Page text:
Kudzu revisted (off topic) Re: Today is your last chance to comment on new US plantimportregulations

Ellen Hornig hornig@earthlink.net
Wed, 21 Oct 2009 13:30:26 PDT
Recently I reread David Fairchild's _The World Was My Garden_ (the truly 
magical autobiography of one of the great masterminds of US plant 
introduction), and was amazed to find that he grew kudzu on his own property 
and then struggled to get rid of it *before* the Soil Conservation Service 
started planting it widely to control erosion (Fairchild, p. 328).  This 
suggests two things to me: first, a private individual (collector) could in 
fact be responsible for introducing a pest (Fairchild, realizing his 
mistake, paid "over two hundred dollars", somewhere between 1900-1905, I 
believe, to get rid of it, but not everyone would make a comparable 
investment); second, information does not always travel far and widely 
enough, because Fairchild was apparently not aware of the Soil Conservation 
Service's efforts until he saw them written up in a bulletin.  There is 
nothing in his book to suggest he tried to interfere or get them to 

I toss this in only because, self-interest aside, the importation and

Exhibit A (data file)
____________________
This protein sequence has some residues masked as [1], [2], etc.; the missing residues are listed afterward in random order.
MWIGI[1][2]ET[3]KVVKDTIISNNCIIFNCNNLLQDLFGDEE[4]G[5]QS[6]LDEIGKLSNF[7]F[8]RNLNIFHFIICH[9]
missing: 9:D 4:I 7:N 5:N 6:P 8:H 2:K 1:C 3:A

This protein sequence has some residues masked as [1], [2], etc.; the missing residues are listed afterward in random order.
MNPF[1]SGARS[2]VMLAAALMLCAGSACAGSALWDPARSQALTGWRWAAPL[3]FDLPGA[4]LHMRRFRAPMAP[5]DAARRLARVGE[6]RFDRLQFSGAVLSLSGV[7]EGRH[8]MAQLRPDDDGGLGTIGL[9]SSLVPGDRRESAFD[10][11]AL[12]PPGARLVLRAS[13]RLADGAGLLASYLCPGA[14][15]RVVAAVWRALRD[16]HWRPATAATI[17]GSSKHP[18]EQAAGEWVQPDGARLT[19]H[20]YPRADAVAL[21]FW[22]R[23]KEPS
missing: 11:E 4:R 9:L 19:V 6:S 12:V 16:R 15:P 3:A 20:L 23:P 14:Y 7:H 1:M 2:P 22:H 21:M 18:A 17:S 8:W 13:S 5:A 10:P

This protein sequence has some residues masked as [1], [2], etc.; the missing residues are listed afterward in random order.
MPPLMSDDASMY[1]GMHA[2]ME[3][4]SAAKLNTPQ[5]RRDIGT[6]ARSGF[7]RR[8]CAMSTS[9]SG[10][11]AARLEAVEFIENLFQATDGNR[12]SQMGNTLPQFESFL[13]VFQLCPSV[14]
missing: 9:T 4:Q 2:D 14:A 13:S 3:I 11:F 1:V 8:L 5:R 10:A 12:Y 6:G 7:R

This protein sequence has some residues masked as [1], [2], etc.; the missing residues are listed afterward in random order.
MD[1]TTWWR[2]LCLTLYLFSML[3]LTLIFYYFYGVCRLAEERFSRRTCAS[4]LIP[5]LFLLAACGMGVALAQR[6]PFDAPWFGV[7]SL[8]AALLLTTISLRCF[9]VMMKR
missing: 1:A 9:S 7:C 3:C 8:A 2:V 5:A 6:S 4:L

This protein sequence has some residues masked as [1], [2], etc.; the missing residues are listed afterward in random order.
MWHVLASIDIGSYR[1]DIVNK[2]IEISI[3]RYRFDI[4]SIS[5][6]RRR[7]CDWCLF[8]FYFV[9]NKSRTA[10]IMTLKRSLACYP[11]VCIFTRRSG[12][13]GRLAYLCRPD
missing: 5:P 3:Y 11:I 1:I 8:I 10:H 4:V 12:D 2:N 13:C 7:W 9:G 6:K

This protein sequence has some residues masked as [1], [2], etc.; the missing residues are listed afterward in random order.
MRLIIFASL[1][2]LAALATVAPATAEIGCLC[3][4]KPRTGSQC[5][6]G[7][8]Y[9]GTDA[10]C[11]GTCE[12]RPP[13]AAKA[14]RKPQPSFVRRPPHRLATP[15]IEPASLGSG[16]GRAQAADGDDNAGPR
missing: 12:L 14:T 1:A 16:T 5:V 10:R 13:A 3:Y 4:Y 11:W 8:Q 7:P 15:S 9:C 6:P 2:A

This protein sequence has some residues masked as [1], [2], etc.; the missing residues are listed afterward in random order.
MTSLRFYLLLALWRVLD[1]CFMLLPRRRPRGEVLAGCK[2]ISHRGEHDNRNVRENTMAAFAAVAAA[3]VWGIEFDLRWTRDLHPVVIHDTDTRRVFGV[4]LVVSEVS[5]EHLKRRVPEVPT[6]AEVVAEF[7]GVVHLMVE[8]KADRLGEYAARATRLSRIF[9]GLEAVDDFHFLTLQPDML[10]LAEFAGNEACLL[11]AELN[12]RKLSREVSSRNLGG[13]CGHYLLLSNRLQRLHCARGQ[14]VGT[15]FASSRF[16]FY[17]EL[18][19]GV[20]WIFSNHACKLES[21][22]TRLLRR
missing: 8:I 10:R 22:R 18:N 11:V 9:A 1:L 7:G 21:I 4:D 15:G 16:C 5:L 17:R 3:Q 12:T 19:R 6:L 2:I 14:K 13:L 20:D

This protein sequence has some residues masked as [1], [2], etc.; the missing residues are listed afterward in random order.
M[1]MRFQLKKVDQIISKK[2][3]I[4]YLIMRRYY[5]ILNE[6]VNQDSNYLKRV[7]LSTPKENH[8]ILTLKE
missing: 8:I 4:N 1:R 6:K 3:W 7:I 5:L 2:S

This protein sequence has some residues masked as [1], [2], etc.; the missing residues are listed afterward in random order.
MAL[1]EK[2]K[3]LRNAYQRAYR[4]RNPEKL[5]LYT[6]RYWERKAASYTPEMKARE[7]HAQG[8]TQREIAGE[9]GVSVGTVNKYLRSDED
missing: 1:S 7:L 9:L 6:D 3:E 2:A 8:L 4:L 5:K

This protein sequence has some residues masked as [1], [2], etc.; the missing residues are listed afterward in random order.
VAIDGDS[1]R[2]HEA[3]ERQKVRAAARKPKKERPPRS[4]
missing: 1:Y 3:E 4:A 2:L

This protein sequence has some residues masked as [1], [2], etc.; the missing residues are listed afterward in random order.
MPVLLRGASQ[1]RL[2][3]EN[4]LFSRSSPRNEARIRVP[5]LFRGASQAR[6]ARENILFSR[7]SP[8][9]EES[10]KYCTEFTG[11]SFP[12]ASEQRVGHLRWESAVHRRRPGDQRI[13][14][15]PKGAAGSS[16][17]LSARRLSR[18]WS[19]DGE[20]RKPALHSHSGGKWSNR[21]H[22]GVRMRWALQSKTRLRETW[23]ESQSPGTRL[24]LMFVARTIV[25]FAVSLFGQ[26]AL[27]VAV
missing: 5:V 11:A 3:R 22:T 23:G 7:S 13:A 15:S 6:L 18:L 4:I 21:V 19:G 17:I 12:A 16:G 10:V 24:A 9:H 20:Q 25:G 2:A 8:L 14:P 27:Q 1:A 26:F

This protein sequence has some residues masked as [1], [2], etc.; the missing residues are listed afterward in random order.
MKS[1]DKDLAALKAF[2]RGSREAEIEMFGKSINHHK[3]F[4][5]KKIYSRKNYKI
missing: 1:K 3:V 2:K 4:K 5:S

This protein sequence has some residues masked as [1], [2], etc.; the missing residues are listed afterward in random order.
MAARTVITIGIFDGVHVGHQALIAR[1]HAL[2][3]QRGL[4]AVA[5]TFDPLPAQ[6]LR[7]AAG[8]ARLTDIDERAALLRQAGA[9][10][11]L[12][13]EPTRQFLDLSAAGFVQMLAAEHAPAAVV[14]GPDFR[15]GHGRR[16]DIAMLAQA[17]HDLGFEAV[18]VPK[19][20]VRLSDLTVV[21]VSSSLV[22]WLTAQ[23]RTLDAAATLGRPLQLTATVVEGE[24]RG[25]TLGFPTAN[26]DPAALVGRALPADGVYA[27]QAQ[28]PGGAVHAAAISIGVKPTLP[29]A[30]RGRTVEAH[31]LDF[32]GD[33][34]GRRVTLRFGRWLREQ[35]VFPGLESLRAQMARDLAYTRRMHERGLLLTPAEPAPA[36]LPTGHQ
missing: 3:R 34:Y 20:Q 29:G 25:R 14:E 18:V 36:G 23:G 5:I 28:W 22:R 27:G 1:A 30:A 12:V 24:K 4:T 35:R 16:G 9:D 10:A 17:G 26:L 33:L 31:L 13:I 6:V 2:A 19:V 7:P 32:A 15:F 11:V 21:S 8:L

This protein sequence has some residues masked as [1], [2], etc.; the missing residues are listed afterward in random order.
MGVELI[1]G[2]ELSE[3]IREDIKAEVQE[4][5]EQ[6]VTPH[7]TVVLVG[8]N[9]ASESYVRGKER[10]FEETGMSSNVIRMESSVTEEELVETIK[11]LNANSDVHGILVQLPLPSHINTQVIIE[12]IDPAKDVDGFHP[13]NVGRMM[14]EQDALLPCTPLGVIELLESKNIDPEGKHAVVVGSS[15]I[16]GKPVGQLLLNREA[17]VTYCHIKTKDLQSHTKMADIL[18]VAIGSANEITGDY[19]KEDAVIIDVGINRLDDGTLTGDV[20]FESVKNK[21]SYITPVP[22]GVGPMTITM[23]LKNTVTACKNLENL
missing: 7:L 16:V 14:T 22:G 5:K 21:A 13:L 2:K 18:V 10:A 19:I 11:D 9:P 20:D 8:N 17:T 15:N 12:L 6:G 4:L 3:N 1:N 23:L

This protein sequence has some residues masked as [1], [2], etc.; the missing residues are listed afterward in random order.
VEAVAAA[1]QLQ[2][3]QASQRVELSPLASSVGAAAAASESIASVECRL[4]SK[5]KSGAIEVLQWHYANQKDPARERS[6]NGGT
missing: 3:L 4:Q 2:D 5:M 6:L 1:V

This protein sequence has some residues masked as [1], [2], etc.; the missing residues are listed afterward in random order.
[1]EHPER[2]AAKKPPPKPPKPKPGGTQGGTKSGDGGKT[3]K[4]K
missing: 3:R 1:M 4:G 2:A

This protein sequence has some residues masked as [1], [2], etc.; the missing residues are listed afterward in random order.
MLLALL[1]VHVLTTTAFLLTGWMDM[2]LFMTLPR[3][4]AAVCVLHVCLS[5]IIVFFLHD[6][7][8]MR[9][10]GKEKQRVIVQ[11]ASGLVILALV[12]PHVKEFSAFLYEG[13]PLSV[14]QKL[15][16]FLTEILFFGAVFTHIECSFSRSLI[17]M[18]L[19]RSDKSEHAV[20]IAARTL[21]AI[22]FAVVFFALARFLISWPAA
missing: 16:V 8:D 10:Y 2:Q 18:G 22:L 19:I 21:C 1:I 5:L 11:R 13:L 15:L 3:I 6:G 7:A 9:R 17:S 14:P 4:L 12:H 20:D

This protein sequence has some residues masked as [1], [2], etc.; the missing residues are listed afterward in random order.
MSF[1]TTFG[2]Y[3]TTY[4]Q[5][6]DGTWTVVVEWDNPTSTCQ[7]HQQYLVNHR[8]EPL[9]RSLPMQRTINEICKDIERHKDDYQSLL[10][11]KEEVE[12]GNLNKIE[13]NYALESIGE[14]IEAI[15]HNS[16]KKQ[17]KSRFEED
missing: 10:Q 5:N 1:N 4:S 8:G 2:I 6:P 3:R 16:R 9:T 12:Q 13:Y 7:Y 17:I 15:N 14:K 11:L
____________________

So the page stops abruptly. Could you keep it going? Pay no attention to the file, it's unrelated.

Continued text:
cultivation of new species is NOT always harmless, private growers CAN get 
their hands on and circulate a new pest, and I am therefore a fencesitter on 
the subject of regulation, because I honestly don't know what is the best 
(or even a good and effective) approach.


Ellen Hornig
Seneca Hill Perennials
3712 County Route 57
Oswego NY 13126 USA
----- Original Message ----- 
From: "Adam Fikso" <adam14113@ameritech.net>
To: "Pacific Bulb Society" <pbs@lists.ibiblio.org>
Sent: Wednesday, October 21, 2009 3:58 PM
Subject: Re: [pbs] Today is your last chance to comment on new US 

> I'm withTony Avent on this--for the most part-- most of his reasoning is
> sound.  Some consideration needs to be given to new species.  There is
> nothing wrong with introductions even if they run wild.  They only run 
> wild
> because they have been put in the wrong places. Kudzu still has good uses,
> and just because the USDA couldn't predict the future doesn't mean that we
> should put an embargo on all new species.    We cannot predict the future
> either--so should not place a limit on our curiosity or on seeking new
> knowledge.   This is xenophobia and not sensible inquiry.n It might even 
> be
> unconstitutional.  Much will depend on how the law is written and the
> subsections.

More information about the pbs mailing list